I’m working on the waistcoat in Burda 2767 for my husband. He asked for the Greatcoat; I figured the waistcoat would make a good removable interlining, and would afford me a chance to work with the fabric before sinking my teeth into the coat. Last night I made the muslin.
The waistcoat is cut on generally the same lines as the coat, though the back is simplified:
This also allows me a chance to work on fit. I knew ahead of time that waist length and shoulders might be an issue. His shoulder seams never sit on his shoulders, and he usually has little hollows of fabric at the front shoulder. These are things only a fit-crazy wife would notice.
Based on his measurements, I traced off a size 38. Nearly every one of his measurements fell exactly between size 36 and 38. Usually I just go for whichever size is closer; in cases like this I find it prudent to go for the larger size and adjust a muslin.
I took flat pattern measurements of the center back, the waist, the chest, and shoulder length on front and back. Then I subtracted the size measurements to give me wearing ease. I like to know how much ease I’m working with, otherwise I would just add or subtract based on size measurements/Husband measurements. For example, if I didn’t care to know how much ease I’m working with, I could look and see that the waist measure for size 38 is 34″. I could compare that to husband’s 33″ waist and easily surmise I need to take off 1″ from the waistline. Incidentally, the waistcoat has 6″ of waistline ease.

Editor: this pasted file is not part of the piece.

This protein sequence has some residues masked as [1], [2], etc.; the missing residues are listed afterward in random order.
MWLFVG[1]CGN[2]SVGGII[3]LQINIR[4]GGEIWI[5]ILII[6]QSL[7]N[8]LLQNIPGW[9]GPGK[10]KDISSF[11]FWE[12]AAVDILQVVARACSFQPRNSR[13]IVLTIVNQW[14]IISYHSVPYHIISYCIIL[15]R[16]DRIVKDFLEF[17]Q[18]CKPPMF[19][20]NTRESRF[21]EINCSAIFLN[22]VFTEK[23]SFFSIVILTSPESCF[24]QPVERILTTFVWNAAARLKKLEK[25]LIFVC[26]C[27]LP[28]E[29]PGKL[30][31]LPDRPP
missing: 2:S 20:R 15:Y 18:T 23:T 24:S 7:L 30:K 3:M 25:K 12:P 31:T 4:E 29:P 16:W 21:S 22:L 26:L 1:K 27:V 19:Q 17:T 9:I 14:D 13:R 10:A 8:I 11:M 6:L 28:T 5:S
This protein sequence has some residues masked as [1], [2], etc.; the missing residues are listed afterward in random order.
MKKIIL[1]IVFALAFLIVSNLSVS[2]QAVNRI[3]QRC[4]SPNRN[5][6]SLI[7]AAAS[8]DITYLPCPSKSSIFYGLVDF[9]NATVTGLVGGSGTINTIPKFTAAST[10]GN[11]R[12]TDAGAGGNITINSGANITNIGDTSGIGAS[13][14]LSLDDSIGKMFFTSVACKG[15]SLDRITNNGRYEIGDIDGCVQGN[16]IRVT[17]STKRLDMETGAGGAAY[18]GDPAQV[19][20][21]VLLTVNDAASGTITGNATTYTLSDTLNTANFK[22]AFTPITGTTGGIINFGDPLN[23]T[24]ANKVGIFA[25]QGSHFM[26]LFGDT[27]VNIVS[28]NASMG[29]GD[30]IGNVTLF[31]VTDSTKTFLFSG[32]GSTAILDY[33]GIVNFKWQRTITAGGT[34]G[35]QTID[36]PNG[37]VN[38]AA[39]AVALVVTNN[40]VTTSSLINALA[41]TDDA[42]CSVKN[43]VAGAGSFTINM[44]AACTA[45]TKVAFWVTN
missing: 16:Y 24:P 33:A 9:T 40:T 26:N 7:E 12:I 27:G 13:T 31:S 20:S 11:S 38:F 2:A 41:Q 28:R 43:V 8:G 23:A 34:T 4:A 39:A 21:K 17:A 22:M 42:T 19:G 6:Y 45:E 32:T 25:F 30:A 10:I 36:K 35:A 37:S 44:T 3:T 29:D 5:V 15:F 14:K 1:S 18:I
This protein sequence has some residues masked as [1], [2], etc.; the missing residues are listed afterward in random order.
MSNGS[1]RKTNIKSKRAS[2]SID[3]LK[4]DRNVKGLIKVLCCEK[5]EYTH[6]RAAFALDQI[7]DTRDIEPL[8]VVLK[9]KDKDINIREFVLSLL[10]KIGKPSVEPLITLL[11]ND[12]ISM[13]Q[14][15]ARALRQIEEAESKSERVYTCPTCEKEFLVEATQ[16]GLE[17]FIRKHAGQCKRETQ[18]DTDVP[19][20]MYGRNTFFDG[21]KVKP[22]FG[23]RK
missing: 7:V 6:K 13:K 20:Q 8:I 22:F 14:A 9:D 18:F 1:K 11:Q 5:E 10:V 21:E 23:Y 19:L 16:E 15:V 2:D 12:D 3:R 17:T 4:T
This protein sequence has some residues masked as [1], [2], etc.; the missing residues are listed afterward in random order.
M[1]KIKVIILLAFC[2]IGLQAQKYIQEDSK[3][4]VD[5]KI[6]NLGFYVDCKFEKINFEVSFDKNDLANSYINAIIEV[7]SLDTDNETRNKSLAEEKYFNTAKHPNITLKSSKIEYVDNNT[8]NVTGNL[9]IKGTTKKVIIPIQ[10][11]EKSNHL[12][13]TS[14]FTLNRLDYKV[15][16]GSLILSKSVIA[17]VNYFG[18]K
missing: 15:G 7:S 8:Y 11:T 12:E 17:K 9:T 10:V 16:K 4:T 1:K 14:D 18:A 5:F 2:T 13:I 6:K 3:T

My flat pattern measurements told me to shorten the waist length by 1″. For some reason the chest flat measurement worked out to be perfect so I left it alone, and I took off 1″ total at the waist. I did that by measuring .25″ from the edge of the pattern and tapering the side seam into it. Shoulder length was correct.
Then I put it on Husband. The fit was ok. On the left, I trimmed and tucked the armscythe seam allowances, that made it sit smoother.
Again, the fit was just ok. I could probably get away with making it up as is and no one but me and a few other picky-pickies would notice. But I love my husband, and I think he should wear a well-fitting garment for once. It makes you feel completely different about your body when your clothes conform to your build, rather than highlighting your “flaws.”
Notice my finger, that is for your benefit to mark the shoulder seam. Notice how his t-shirt sleeve pulls funny because of the forward rotated shoulder. I consulted Betzina and FFRP. I find both of those books good for diagnoses, but still somewhat lacking. Anyway, I unpicked the shoulder seam, and adjusted it to sit where it ought to.
I had to pivot the shoulder seam 1″ forward before it sat where it should. Then I unpicked the back yoke seam on the same side and re-adjusted. From the neck to about 3″ down it sat beautifully, then the seam went awry. I ended up taking about 3/8″ bow shape out of the back at that seam. The seam on the back yoke piece became straighter. I don’t really understand the geometry of it, but it worked.